Face of the Day

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Through this man New Zealand leads the world with another world record, but it is unlikely you know why.

Kiwi freediver William Trubridge has broken his own world record by descending to a depth of 122 metres (400ft) at the Vertical Blue event in the Bahamas.

It’s the 16th world record that Trubridge has broken in his career.

And the 35-year-old’s dive at Dean’s Blue Hole in the Bahamas just shades his former record, which stood at 121m.

Trubridge failed at the same record attempt in March, after suffering a bout of illness.

The Dean’s Blue Hole location is known to be the deepest salt water blue hole in the world.

Trubridge, while delighted with the result, revealed that his ascent back to the surface from the deep, dark depths of the North Atlantic Ocean was ‘terrible’ and it left him fearing that he might black out.

“I’m very happy with the result,” Trubridge told deeperblue.com. “But the ascent from that dive was terrible. At the bottom I was fumbling with where to place the tag on my leg, and eventually had to start upwards with my tag in my hand.

“A few seconds into my ascent I knew I could not hold that tag in my hand and so I spent a few more seconds trying to place it securely.

“With my focus off, I was not in the right head space, not in the place I like to be, to complete my dive with ease or confidence, in fact as I neared the surface I thought I might have a big black out at the top.”

Thankfully, Trubridge surfaced safe and sound in the knowledge that he’d pulled off another world record breaking attempt.

The actual stresses and pressures that are on the body at those depths are close to insane. And he needs to get down there just using the resources his own body provides.

And then, you haven’t won, unless you also get back. Alive.

 

 


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  • Cadwallader

    What a brave guy! To think that yesterday the departure of an autocue reader was focussed on while this largely unknown NZ’er was achieving not only a world record but also a feat requiring courage, strength and fitness. It puts into perspective the over stated importance of the msm and its “personalities.” Good luck to Mr Trubridge!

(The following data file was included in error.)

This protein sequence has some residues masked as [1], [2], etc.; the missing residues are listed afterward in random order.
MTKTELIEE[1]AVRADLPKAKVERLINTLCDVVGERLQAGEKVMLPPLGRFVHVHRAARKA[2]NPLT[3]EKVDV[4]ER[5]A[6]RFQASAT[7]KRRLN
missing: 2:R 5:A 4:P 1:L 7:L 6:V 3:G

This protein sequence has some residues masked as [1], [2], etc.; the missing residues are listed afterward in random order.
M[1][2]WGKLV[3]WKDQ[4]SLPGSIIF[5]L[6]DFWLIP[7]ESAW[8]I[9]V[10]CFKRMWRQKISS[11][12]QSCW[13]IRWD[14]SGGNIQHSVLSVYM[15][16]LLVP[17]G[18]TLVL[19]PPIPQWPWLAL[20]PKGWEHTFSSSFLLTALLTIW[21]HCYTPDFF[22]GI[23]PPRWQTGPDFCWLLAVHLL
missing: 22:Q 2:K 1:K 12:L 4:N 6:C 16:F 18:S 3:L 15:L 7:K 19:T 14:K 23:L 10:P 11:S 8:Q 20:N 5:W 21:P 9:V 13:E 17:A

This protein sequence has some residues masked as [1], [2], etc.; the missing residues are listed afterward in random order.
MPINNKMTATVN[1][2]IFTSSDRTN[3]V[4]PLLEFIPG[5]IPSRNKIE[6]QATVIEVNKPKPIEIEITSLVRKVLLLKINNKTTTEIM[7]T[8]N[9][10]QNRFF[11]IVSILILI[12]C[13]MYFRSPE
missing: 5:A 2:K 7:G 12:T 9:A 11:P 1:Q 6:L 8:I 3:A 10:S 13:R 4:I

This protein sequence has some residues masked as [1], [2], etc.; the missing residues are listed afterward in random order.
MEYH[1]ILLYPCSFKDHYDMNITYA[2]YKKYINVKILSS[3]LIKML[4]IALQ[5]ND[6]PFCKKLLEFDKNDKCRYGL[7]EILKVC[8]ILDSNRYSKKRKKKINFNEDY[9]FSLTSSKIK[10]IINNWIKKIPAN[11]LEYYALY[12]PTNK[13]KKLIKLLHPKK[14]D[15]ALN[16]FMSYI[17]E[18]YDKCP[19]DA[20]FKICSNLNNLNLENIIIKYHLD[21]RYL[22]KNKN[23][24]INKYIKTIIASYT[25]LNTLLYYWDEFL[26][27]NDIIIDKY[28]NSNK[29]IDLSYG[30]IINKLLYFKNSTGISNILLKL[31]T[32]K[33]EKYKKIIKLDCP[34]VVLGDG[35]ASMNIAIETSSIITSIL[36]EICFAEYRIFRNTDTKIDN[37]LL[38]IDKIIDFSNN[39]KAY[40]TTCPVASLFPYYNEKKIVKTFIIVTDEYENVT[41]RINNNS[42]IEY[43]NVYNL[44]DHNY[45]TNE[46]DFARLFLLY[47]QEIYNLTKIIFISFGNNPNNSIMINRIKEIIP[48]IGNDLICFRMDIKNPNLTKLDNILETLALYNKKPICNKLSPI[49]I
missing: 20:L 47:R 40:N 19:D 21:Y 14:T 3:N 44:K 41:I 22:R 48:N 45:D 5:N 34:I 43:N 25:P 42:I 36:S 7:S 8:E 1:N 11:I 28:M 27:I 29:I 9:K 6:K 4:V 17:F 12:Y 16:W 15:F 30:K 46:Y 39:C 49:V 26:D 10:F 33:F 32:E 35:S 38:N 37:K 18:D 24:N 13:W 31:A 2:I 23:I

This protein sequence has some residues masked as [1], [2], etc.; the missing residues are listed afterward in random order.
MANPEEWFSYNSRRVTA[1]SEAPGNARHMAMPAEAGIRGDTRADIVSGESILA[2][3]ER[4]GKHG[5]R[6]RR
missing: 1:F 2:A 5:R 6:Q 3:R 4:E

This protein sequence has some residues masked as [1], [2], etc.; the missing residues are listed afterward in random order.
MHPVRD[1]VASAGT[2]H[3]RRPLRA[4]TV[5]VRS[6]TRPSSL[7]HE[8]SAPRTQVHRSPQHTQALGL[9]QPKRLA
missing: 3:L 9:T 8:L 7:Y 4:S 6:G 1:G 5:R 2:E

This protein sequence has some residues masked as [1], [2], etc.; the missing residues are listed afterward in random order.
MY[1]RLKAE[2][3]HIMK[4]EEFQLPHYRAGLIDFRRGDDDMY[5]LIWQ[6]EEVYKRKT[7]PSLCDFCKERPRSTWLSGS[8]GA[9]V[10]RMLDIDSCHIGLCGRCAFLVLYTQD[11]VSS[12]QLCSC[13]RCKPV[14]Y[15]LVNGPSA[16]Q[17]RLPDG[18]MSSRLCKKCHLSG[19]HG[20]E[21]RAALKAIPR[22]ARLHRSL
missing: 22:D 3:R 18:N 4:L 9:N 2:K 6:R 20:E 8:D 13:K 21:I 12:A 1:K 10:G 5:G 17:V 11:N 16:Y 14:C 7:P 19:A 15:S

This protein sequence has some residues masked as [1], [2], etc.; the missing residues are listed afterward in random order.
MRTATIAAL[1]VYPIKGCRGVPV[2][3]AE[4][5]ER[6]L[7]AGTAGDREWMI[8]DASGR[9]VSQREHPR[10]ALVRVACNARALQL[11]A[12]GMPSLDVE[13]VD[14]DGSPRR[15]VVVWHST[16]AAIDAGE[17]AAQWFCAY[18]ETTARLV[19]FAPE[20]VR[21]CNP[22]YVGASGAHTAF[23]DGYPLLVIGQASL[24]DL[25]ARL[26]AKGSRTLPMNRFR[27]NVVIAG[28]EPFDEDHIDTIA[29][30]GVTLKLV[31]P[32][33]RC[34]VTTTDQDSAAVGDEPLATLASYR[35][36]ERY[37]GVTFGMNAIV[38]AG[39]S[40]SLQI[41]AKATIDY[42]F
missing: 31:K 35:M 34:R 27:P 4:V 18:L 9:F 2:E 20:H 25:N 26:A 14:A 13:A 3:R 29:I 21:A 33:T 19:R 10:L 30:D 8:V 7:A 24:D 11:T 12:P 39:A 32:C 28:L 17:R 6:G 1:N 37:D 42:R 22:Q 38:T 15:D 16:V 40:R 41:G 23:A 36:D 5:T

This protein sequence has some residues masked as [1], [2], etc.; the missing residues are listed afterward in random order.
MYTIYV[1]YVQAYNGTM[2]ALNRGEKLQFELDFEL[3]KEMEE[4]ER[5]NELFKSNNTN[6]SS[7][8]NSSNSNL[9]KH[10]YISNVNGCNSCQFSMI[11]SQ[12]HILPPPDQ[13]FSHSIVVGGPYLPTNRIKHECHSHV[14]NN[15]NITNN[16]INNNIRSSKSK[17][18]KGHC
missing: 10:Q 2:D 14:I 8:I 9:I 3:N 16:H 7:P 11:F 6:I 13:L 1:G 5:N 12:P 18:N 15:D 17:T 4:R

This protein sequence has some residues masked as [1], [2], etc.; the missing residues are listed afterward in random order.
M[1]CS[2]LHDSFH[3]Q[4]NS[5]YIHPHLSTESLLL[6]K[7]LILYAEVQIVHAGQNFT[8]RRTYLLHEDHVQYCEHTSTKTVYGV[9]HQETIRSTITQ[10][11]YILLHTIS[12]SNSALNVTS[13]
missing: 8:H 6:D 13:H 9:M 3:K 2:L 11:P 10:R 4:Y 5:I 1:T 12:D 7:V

• Dumrse

    That deserves respect. I cant even get a hook, line and sinker that deep and it doesn’t need oxygen.

  • Dan

    This would have to be up there are the world’s scariest sport. I cannot imagine the level of training and mental toughness required to even get down to 40m, the rec limit for us scuba divers.

    Well done that man!

    • Davo42

      Diver Dan, if you get the chance do a No Bubbles free dive course – it will change your life. They teach you how to be relaxed and calm with yoga and a bit of meditation, and once you have mastered the complete breath you will excel. I started on scuba, but now for me free diving is much less stressful than tanking it.

  • Damon Mudgway

    The mental stamina just to sink oneself into the deep dark abyss is incredible, let alone the physical prowess. An incredible, focused and goal driven man. Total respect to you Mr Trubridge.

  • intelligentes candida diva

    He is a fish in disguise.
    I saw an interview with him a few years back, amazing self discipline
    He ought to have a chat to some of the alleged homeless about self discipline and motivation

    • Mark

      I too saw an interview with him & his GF,incredible athlete who is very in tune mentally & with his body.

  • AF

    First up what an amazing feat. However (without detracting from his achievement whatsoever) there must come a point where we say enough is enough. The human body can only endure so much and my fear is we encourage/glorify more death defying feats such as deeper free dives or wing suiting through smaller and smaller gaps or jumping larger gaps between buildings etc where the risk of losing one’s life increases exponentially and outweighs any perceived “benefits”. I wouldn’t want to see anyone inadvertently kill themselves in pursuit of an increasingly harder record. But my personal concerns aside, an amazing feat nonetheless and a true athlete.

  • Keyser Soze

    I can’t help but wonder why someone would do a sport where each time you compete there is a decent chance you’re not going to live. It seems the longer an individual competes in the sport it comes just a matter of time they will die as a result. I guess that’s why Trubridge is a world beater and I’m happily average!

  • Jman

    An incredible feat. Interestingly enough, 122m is almost exactly 400 feet. In the cult classic free diving movie The Big Blue, the depth which the protaganists are attempting to get to is 400 feet. Even though the movie is based on a true story, it inaccurately depicts the diver succesfully getting there. Pretty awesome that now Truebridge has managed to achieve this in reality.

  • AL357

    I find myself holding my breath when I read water related articles like this!! I’m scared that I am the one about to black out or drown.

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